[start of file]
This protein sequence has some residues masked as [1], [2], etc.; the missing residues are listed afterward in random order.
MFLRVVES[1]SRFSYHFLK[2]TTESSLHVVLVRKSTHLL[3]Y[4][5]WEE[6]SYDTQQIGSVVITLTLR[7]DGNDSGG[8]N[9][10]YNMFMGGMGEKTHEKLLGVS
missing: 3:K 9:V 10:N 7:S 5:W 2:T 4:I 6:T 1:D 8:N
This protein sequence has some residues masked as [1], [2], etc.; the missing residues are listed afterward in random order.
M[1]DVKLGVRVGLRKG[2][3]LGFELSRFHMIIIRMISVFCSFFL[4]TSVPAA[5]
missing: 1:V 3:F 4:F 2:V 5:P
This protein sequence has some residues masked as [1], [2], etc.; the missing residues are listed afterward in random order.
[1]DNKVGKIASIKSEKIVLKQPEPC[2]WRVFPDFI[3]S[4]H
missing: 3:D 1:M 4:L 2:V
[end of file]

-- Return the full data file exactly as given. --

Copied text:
This protein sequence has some residues masked as [1], [2], etc.; the missing residues are listed afterward in random order.
MFLRVVES[1]SRFSYHFLK[2]TTESSLHVVLVRKSTHLL[3]Y[4][5]WEE[6]SYDTQQIGSVVITLTLR[7]DGNDSGG[8]N[9][10]YNMFMGGMGEKTHEKLLGVS
missing: 3:K 9:V 10:N 7:S 5:W 2:T 4:I 6:T 1:D 8:N
This protein sequence has some residues masked as [1], [2], etc.; the missing residues are listed afterward in random order.
M[1]DVKLGVRVGLRKG[2][3]LGFELSRFHMIIIRMISVFCSFFL[4]TSVPAA[5]
missing: 1:V 3:F 4:F 2:V 5:P
This protein sequence has some residues masked as [1], [2], etc.; the missing residues are listed afterward in random order.
[1]DNKVGKIASIKSEKIVLKQPEPC[2]WRVFPDFI[3]S[4]H
missing: 3:D 1:M 4:L 2:V